Generosity to meet the needs of education would become more of a priority.

Surely empathy in this department is not a lot to ask for if it’s understood from an “I know how you feel” or an “I know why this is important” point of view. Or, more importantly from a recognition that, “I am of the community of South Africa, I know our history, I know our potential, let’s come together and fix it because I know what it means not to”.

Pupils as pawns
Perhaps in our previous government, the one that discriminated against people, that infringed on their rights and controlled them, communities and the youth who formed part of these communities were forced together out of the same vision. The vision for the right to education and not an education that someone else decided that they deserved.

But when a throne has been delivered to a certain few, who bands together with the rest? Equality becomes a non-entity, equality in education even more.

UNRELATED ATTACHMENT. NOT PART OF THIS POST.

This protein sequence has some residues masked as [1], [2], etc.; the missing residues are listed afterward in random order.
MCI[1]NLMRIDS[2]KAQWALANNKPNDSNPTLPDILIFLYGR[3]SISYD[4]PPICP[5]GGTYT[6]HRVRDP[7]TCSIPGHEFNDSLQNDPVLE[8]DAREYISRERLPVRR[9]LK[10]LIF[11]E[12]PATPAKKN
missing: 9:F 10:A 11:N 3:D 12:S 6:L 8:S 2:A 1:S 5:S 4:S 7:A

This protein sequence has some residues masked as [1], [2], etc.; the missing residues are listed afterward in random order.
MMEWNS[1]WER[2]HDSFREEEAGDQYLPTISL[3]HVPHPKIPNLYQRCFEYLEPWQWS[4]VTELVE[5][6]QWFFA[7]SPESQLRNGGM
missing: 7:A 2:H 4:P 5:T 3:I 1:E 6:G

To say that pupils or the teachers who educate them need to pull up their socks, or to even expect this of them, is a selfish and cowardly game. To an extent some truth does lie in the fact that each individual must want to succeed.

But how is this possible when the socks that need to be pulled up are not made available?

And the provision for this lies with leaders, with government representatives and municipalities who are aware of the value of education and realise that being indifferent to the delivery of it comes at a really high price.

It takes a village to raise a child.

Subscribe to the M&G for R2 a month

These are unprecedented times, and the role of media to tell and record the story of South Africa as it develops is more important than ever.

The Mail & Guardian is a proud news publisher with roots stretching back 35 years, and we’ve survived right from day one thanks to the support of readers who value fiercely independent journalism that is beholden to no-one. To help us continue for another 35 future years with the same proud values, please consider taking out a subscription.

And for this weekend only, you can become a subscriber by paying just R2 a month for your first three months.

Related stories

Eskom’s emissions are not compatible with the South African constitution